$14 on Ebay
No Lanterns at Your Walmart?
4 White Lanterns for $35, 12 for $80, Other Colors & Sizes
Dietz Cooker Lantern $35
Jupiter Lantern Amazon $48, Ebay $45
Reflector Oil Lamp at Lehmans $24.95
$20 for 33 feet of 1/2″ wick for Standard/Walmart Lanterns
5/8ths Wick for Cooker Lantern
7/8ths Wick for Glass Bottom Lanterns
I try to take nothing for granted. For some people it is probably a no brainer to have a couple hurricane kerosene lanterns on hand, and I’m sure a lot of you have at least one Coleman white gas lantern with mantles. But did you know that both of both of those will work with much more common fuels, and have you thought about whether you should store some extra wicks and mantles? How long does fuel last? How cheap can you get extra lanterns, and what is the best choice for fuel conservation? There are also some really good and cheap LED options for survival lighting these days as well. So for this week we take a opportunity to consider a few inexpensive approaches to light. There is a pretty good chance you will want to see at night once the lights go out. And you may feel confident that you have a plan for emergency lighting, but what will you do when the lights go out for good?
This article is way longer and has many more pictures than I planned, because like almost everything else that I thought I knew about survival, lighting is no so simple.
Before I get started on what I discovered with lanterns, which should be the meat and potatoes of your survival lighting, I’d like to turn you on to some really cool flashlight options. I already covered rechargeable batteries here at length, and as several commenters noted, all of the rechargeable batteries are sketchy in their long term reliability. I have also many times linked in this article to 12 volt LED bulbs to go with your solar generator systems, which I have also covered at length. Solar is great, but it is really high budget, and not everyone reading this column is on a high budget. I try to focus on minimums, and for lighting, say you get a leak in the middle of the night and you have to go outside to fix it, I found a cool $14 single LED flashlight connected to a 5000 mah battery pack and solar panel. As a backup phone charger it isn’t super, but as an emergency flashlight it works great. My kids use it as a bedtime reading flashight and they last for months without a recharge. It isn’t a lot of light, but it has fewer failure points than a flashlight and rechargeables, and it has a solar panel built in!
Just as an aside, for my own preparations I am concerned with relying on solar. That is why I decided to spend so much time with these lanterns, because I want to have light on those long winter nights, and without electricity at all, it isn’t going to be possible without a plan B. The problem with solar is that the active Solar Radiation Management programs in our skies have caused a 20-50% reduction in how much light reaches the planet. It is called Global Dimming,” and as I have said in my articles here before, I think that ultimately they are going to try to blot out the sun by busting underground volcanoes, worldwide. That would mean no solar, for a long time. I also have a wind turbine experiment I have been working on, but it seems that part of the weather modification fallout of late has also been Global Stilling, which is a reduction in the overall global wind speed. At this point I’m pulling my hair out of my head because without any electricity at all, communications will be challenging, and I want to know what the heck is going on out there.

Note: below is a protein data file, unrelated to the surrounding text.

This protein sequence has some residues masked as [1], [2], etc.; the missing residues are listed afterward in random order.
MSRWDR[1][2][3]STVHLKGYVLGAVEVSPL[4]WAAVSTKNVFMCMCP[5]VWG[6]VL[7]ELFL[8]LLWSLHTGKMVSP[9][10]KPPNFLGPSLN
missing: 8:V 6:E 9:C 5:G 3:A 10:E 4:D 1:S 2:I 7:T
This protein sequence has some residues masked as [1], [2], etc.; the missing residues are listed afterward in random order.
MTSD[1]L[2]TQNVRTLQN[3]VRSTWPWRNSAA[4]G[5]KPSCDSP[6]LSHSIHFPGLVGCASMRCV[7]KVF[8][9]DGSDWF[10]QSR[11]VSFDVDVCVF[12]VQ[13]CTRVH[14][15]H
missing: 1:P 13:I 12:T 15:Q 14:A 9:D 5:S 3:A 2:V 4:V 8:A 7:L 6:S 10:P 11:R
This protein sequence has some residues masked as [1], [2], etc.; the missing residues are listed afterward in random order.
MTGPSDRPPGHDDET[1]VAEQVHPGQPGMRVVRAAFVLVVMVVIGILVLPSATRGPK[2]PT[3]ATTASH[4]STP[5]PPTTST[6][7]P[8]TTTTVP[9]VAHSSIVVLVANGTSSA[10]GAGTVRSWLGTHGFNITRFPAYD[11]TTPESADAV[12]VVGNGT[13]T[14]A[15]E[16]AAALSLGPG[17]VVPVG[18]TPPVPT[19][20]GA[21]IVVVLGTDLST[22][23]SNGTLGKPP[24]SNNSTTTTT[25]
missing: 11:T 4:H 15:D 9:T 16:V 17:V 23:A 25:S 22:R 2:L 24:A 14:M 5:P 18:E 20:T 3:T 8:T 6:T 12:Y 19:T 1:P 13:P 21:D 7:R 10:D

At least for this article we can address the issue of light. Because regardless of how much power we’ll be able to get from the sun, electronics eventually fail. In my experience that is a hard lesson I have had to learn in life. Usually it isn’t that the components themselves fail. It is that they drop, or get wet, or some part falls off that should not have done so. So from a survival standpoint, I think we should all plan to use our electronics first, and that includes lights. But at some point we should all have a plan B.
After the initial pandemonium, when a lot of people are going to die, I think that fossil fuels will be plentiful. All of the cars will have gasoline in them, and if you have the tools to use that gas to your benefit, it adds up to a lot of light and even heat (see my article on the H-45 stove). Diesel fuel is less common in a suburban neighborhood, but it is even more flexible and easier to use than gasoline. Home heating is interchangeable with diesel, and in the Northeast, most homes have 200 gallons or more on hand. Considering that in the 1800s there was enough commerce in the world to refine and transport fuel for lights and heat to all of the population centers in the US, my guess is that commerce will eventually come back to that point again. For light, as you’ll see from my experiments, a little fuel goes a long long long way, if you have the right tools.